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Neuron. 2015 Feb 18;85(4):861-73. doi: 10.1016/j.neuron.2015.01.007. Epub 2015 Feb 5.

A neural implementation of Wald's sequential probability ratio test.

Author information

1
Neurobiology & Behavior Program, University of Washington, Seattle, WA 98195, USA; Department of Neuroscience, Columbia University, College of Physicians and Surgeons, New York, NY 10032, USA.
2
Institute of Neuroscience, Key Laboratory of Primate Neurobiology, CAS Center for Excellence in Brain Science, Shanghai Institutes for Biological Sciences, Chinese Academy of Sciences, Shanghai 200031, China.
3
Department of Neuroscience, Columbia University, College of Physicians and Surgeons, New York, NY 10032, USA; Howard Hughes Medical Institute, Columbia University, College of Physicians and Surgeons, New York, NY 10032, USA; Zuckerman Mind Brain Behavior Institute, Columbia University, College of Physicians and Surgeons, New York, NY 10032, USA; Kavli Institute of Brain Science, Columbia University, College of Physicians and Surgeons, New York, NY 10032, USA. Electronic address: shadlen@columbia.edu.

Abstract

Difficult decisions often require evaluation of samples of evidence acquired sequentially. A sensible strategy is to accumulate evidence, weighted by its reliability, until sufficient support is attained. An optimal statistical approach would accumulate evidence in units of logarithms of likelihood ratios (logLR) to a desired level. Studies of perceptual decisions suggest that the brain approximates an analogous procedure, but a direct test of accumulation, in units of logLR, to a threshold in units of cumulative logLR is lacking. We trained rhesus monkeys to make decisions based on a sequence of evanescent, visual cues assigned different logLR, hence different reliability. Firing rates of neurons in the lateral intraparietal area (LIP) reflected the accumulation of logLR and reached a stereotyped level before the monkeys committed to a decision. The monkeys' choices and reaction times, including their variability, were explained by LIP activity in the context of accumulation of logLR to a threshold.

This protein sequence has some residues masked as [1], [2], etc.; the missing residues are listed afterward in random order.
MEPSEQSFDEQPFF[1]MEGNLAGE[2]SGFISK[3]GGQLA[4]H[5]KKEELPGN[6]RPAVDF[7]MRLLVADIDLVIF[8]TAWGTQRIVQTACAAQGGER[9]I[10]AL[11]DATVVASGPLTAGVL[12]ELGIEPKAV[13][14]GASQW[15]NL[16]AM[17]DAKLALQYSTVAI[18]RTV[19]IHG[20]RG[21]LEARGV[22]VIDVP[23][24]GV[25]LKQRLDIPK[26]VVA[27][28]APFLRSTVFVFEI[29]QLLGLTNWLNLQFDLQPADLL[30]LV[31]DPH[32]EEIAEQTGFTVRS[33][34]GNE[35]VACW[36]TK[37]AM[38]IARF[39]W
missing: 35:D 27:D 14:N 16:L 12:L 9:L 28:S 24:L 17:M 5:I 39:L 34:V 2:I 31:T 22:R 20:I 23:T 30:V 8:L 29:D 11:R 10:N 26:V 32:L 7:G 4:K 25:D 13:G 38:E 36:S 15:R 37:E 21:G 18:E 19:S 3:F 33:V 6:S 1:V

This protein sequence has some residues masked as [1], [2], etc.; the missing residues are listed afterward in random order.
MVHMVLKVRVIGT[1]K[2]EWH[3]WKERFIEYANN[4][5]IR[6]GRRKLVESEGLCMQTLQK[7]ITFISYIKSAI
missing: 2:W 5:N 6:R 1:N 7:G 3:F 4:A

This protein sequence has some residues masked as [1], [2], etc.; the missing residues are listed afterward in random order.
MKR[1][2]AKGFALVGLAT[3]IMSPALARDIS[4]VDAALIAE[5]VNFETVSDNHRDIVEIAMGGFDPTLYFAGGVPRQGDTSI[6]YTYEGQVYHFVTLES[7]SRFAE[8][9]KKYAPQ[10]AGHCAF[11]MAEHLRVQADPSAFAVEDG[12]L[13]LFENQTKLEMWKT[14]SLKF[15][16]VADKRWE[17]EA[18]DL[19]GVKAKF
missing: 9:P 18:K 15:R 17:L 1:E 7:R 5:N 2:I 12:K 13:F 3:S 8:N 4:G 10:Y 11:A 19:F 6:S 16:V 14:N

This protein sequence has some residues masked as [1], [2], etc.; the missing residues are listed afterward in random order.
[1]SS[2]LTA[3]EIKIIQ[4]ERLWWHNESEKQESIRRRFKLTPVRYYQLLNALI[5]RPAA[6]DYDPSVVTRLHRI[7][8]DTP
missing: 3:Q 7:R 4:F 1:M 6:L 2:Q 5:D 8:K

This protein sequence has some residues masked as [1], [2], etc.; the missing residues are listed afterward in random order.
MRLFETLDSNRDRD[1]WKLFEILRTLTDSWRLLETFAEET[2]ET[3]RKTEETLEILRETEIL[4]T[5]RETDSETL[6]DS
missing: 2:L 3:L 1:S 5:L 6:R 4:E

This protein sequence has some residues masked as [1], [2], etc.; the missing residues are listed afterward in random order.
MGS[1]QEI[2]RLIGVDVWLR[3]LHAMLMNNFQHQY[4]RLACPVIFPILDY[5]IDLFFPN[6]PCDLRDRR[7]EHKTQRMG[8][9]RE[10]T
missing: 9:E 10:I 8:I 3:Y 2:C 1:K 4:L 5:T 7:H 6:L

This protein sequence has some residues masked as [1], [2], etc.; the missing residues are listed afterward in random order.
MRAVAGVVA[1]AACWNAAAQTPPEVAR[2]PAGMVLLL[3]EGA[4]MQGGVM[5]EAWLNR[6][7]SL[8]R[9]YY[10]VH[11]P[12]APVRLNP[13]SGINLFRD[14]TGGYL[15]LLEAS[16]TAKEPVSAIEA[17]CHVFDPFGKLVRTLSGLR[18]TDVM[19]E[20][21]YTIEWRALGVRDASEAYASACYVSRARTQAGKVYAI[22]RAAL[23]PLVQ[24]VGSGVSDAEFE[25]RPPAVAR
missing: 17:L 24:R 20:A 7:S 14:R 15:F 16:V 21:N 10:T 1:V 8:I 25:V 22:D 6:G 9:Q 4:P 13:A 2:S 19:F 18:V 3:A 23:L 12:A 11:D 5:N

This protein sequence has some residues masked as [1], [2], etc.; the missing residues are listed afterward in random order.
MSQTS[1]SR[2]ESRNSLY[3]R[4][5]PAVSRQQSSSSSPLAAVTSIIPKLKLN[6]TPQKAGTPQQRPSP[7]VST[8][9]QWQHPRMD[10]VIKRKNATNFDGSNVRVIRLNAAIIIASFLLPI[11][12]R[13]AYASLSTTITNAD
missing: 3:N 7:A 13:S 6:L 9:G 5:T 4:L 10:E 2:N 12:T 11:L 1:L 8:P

PMID:
25661183
PMCID:
PMC4365451
DOI:
10.1016/j.neuron.2015.01.007
[Indexed for MEDLINE]
Free PMC Article

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